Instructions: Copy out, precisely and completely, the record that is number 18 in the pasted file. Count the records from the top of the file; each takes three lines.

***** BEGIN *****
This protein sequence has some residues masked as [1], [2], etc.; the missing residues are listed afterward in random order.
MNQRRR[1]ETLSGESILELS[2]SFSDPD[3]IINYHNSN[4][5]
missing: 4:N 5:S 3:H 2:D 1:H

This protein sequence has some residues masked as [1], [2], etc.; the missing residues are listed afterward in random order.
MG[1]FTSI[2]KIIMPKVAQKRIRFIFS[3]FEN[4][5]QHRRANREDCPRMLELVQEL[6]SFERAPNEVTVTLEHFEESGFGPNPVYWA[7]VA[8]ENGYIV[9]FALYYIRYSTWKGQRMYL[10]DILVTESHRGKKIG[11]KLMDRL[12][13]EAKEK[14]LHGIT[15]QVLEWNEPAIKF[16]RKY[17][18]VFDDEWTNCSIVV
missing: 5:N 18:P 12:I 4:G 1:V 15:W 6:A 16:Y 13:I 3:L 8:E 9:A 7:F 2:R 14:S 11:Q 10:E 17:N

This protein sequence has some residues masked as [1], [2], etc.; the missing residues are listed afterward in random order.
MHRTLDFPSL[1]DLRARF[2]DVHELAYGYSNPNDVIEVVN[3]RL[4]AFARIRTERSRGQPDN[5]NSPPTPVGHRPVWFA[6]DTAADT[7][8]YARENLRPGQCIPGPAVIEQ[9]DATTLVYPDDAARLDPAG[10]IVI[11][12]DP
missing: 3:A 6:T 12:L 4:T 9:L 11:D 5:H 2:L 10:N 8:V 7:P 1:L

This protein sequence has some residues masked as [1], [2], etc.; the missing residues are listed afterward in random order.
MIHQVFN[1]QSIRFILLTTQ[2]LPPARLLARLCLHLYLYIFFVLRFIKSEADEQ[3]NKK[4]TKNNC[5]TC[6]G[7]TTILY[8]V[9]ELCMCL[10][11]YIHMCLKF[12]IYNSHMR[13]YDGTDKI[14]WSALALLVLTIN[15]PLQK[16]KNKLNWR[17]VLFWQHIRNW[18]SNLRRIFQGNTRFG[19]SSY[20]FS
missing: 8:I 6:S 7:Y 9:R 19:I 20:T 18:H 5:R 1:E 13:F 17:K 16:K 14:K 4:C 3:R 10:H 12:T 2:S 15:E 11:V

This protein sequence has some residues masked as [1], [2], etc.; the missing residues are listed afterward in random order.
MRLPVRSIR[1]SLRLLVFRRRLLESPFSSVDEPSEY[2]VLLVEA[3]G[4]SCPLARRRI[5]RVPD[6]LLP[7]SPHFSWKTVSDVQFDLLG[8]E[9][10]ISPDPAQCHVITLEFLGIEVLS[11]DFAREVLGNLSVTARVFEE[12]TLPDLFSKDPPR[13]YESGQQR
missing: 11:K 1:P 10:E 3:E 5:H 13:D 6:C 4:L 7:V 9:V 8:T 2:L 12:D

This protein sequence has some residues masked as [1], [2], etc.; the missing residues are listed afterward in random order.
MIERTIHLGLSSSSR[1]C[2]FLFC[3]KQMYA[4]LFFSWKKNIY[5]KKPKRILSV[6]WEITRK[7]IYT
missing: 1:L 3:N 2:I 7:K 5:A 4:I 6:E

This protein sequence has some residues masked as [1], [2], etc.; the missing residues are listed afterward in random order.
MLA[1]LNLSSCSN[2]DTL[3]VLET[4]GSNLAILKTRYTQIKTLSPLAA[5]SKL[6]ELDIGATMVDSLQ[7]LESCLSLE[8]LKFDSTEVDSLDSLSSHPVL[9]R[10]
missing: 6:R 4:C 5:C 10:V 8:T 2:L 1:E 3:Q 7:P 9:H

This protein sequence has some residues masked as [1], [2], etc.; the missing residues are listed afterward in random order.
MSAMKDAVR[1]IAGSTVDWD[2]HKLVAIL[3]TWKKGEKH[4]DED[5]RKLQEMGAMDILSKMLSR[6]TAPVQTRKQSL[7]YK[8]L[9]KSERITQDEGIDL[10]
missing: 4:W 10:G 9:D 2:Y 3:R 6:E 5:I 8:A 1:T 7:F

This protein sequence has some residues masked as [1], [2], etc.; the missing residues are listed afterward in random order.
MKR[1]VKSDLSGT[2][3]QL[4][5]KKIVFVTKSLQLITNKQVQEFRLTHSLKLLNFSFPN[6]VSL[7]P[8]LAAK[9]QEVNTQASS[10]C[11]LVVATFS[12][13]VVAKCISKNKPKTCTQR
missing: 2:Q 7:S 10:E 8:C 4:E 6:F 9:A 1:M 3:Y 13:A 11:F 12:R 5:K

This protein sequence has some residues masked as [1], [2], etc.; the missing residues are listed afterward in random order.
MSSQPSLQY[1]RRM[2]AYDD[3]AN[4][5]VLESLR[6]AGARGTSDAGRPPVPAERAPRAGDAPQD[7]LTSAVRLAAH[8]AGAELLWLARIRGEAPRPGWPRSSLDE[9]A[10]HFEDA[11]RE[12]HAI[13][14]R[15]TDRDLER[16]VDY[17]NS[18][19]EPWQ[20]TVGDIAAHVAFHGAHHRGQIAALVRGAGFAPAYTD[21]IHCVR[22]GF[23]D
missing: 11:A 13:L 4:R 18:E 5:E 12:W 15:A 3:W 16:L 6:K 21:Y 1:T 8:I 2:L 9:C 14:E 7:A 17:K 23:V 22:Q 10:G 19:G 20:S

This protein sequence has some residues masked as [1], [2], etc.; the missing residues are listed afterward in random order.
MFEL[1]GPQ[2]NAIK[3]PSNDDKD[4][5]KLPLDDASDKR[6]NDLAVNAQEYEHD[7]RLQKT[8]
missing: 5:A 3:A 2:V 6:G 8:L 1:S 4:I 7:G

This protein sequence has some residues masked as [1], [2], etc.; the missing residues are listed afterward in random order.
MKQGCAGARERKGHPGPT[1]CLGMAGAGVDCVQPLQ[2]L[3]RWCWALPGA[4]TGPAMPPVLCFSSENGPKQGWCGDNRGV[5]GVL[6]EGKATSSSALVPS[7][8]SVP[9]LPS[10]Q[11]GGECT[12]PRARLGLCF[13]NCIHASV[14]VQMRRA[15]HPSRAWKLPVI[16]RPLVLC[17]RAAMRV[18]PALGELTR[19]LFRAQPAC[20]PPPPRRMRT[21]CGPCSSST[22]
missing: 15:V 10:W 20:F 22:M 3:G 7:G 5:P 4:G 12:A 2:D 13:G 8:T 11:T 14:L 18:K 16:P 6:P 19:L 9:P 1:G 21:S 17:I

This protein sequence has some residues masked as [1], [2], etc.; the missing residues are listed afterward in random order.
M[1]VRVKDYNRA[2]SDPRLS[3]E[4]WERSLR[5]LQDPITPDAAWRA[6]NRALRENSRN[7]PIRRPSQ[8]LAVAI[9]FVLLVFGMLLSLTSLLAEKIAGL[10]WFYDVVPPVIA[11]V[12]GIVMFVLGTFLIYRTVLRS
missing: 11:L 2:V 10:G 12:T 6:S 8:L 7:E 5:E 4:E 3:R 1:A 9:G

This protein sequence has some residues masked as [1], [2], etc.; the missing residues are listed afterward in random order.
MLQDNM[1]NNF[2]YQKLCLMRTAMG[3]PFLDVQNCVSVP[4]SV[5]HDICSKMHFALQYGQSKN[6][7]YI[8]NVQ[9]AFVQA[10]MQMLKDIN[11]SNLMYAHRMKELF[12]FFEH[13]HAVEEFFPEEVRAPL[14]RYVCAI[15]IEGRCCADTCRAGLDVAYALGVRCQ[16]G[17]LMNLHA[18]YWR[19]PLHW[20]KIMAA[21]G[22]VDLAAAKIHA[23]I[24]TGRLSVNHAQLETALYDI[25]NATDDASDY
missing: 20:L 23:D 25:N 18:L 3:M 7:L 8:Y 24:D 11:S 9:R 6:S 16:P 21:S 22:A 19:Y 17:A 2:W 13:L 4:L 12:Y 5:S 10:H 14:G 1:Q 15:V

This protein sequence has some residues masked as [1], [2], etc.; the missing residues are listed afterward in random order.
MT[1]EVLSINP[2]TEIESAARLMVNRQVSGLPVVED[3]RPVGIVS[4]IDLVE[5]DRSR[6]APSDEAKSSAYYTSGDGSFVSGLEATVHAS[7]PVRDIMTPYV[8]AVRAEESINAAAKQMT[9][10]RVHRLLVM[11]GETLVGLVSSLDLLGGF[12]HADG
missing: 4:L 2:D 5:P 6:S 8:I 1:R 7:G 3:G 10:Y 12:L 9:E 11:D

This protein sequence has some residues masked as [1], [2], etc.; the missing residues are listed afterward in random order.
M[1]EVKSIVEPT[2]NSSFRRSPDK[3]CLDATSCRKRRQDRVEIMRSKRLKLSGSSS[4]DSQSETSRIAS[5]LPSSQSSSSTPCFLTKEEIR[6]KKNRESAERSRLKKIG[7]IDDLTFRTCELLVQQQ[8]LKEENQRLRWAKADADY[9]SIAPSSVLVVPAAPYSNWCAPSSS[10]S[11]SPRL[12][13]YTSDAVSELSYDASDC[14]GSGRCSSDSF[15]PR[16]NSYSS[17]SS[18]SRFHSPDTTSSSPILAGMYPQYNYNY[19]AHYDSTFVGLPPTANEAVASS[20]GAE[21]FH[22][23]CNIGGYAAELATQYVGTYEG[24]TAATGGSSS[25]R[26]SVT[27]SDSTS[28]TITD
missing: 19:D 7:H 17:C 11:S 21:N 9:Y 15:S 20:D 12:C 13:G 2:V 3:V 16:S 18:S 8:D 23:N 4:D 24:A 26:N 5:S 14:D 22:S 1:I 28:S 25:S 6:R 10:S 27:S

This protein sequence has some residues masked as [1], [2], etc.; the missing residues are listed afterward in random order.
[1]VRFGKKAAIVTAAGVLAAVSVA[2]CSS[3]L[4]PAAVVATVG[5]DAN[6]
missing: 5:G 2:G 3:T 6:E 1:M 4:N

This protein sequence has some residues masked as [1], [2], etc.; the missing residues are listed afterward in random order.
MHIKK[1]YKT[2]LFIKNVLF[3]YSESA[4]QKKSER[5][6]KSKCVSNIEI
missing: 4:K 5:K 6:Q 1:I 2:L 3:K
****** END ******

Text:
This protein sequence has some residues masked as [1], [2], etc.; the missing residues are listed afterward in random order.
MHIKK[1]YKT[2]LFIKNVLF[3]YSESA[4]QKKSER[5][6]KSKCVSNIEI
missing: 4:K 5:K 6:Q 1:I 2:L 3:K